Okay. Okay. I know. I have been banging on about The National for years and here I am again, predictably telling you that Serpentine Prison is one of 2020’s best records. Why even bother reading when you all know how biased I am? Well, I wouldn’t blame you if you didn’t. But maybe it will help if I tell you from the start that I was actually kind of dreading this album’s release. With the Dessners and Devendorfs backing him up, I never have a reason to worry about the music that will underpin Matt Berninger’s vocals and lyrics. But without his buddies from The National, I wondered what he would have to offer in musical terms. I feared something that was too close to The National to justify its existence as a solo output or, instead, a departure so vast that it wouldn’t suit my favourite singers very specific style of delivery.
But I didn’t get either of those things. Undoubtedly, there will be some people who will listen to this album and dismiss it as National-lite. But I would challenge those people. Berninger’s voice is so distinctive, so closely associated with his band, that I kind of felt the same way when I had only heard the singles. But there is much that separates the music here from the music of The National. If I use the most recent single ‘One More Second’ as an example for a moment, I might be able to get across what I mean. On a casual listen, what do we have? A Berninger baritone, a song about a breakup, a quiet but always building instrumentation. All elements of The National, for sure. But this song doesn’t have the standard crescendo that the band always adopt, it isn’t driven by its percussion, the gorgeous guitar line is sparse and doesn’t feature the sweeps and diversions so often integral to the Dessners. This song has a different makeup. It’s more soulful, gentler, more to the point. Even in his lyrics here, Matt has tended towards the more straightforward and less abstract. But he still manages to create one of the most alluring and heartbreaking love songs I’ve heard in a long time.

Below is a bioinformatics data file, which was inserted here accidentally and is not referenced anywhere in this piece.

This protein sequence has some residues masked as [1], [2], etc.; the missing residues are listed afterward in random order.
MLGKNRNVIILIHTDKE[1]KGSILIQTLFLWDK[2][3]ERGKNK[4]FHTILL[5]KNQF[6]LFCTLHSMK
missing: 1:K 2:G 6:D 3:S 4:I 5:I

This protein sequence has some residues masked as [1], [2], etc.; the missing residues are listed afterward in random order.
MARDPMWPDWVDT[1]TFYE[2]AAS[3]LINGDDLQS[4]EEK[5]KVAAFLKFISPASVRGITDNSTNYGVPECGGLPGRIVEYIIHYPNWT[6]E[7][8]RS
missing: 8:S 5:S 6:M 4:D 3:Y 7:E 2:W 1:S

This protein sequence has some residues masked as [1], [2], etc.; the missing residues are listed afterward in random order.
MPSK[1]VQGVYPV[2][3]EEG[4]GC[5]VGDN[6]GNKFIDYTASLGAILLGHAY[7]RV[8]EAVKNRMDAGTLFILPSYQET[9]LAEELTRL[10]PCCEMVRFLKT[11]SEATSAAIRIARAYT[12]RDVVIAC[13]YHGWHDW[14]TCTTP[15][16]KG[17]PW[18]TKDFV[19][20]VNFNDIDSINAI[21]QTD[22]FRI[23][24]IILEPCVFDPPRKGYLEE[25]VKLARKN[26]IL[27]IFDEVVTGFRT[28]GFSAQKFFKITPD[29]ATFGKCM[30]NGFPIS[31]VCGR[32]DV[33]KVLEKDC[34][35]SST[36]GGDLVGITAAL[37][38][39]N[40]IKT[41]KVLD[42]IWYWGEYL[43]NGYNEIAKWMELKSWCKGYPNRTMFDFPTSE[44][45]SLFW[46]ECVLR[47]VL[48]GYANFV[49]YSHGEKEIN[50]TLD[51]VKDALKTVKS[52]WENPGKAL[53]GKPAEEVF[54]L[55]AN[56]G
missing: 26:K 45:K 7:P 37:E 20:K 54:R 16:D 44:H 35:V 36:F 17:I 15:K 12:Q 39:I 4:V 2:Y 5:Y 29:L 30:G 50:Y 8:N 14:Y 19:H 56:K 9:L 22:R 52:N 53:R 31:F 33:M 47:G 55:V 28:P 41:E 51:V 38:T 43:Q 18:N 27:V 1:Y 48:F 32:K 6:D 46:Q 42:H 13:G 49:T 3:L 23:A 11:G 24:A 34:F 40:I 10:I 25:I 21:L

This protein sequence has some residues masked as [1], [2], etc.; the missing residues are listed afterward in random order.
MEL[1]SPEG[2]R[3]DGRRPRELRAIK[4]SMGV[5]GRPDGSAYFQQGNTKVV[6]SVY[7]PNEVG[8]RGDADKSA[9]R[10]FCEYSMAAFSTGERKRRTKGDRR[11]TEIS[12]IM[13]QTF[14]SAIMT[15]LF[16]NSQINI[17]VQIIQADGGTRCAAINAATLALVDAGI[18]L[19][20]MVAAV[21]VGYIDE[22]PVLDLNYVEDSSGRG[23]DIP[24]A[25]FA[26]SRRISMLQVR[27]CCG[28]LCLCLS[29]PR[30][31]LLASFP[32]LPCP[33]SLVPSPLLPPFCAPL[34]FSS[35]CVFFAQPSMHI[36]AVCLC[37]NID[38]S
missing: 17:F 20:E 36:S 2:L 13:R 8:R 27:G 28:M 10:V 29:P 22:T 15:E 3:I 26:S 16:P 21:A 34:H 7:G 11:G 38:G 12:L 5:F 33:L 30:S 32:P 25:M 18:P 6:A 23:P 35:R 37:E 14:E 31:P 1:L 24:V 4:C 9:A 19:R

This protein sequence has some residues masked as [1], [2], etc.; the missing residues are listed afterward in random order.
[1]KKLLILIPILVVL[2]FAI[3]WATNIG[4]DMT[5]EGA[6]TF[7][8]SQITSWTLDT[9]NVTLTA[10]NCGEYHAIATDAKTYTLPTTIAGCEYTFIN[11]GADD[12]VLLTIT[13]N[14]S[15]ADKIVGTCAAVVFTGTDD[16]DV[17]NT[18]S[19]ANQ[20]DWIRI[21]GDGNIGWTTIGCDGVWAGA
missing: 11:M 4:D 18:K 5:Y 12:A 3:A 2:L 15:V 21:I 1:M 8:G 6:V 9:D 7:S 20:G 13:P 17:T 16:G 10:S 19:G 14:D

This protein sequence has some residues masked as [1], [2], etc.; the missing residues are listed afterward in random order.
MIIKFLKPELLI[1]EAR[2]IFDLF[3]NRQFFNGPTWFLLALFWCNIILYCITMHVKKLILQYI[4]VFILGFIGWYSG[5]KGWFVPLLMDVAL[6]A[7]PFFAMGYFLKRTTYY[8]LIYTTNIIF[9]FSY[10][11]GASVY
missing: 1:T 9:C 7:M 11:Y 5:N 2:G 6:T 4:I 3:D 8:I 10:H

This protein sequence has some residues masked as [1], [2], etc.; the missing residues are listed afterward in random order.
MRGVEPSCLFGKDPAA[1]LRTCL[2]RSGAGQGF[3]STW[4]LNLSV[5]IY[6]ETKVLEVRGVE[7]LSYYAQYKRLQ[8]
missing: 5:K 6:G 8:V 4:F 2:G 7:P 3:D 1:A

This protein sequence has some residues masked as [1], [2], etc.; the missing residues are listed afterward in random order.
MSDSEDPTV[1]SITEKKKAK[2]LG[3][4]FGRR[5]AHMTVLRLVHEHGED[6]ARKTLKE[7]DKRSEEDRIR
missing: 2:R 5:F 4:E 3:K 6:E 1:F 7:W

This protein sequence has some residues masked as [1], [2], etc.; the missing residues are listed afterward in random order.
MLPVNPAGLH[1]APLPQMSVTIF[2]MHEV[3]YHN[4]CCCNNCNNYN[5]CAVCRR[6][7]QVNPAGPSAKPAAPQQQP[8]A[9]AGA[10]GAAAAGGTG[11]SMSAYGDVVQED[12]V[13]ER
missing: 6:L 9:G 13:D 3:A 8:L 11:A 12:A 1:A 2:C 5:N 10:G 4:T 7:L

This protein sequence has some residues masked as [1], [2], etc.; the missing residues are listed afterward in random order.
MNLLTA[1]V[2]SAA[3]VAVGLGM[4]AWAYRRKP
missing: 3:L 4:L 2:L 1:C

There’s a similar feel to all three singles, with ‘Distant Axis’ probably being the one that does feel most like it could’ve been on the next The National album. But there are other ways in which he departs, too. Nick Cave has often been cited as an influence on this Ohio born singer, but that inspiration has never been as clearly felt as it in on the wonderful ‘Loved So Little’ – a song that sounds as if it was written specifically for a saloon-based scene in a blood-soaked cowboy film (and I mean that in a good way). The subdued and beautiful ‘Oh Dearie’ has elements of folk and country, and some of the most beautiful moments on the whole record. ‘Collar of Your Shirt’ might go a little unnoticed on the first few listens, as calming and mellow as it is, but if you let that raspy percussion get into your veins you won’t be able to resist it. Even when the strings come in, this song is bare and open in a way that almost nothing else that Berninger has previously sung on has been. It has quickly become my favourite song on the album and one of my songs of the year. I have talked about how The National use crescendos, turning their songs from slow burners into unbridled release, but there is something equally exciting about the way this song builds. Adding layer on top of layer but never feeling anything other than calm, quiet, and inviting.
So yes, I have ended up with the predictable result. I love this album. But I love it for a lot of things that I probably wouldn’t have predicted; its quiet beauty, its simple and to the point lyrics, its country and folk influences, and its soulful musicianship. I wondered what Matt would do without the rest of The National and in the end, he invited in a whole host of musicians and producers who knew how to help him shape his songs to suit that distinctive voice that so many will struggle to separate from its past associations. I worried whether Matt would be able to justify this side project in the same way that he did with El Vy and that his bandmates have done with a whole host of diversions; in the end, he bettered them all.
Words by Fran Slater
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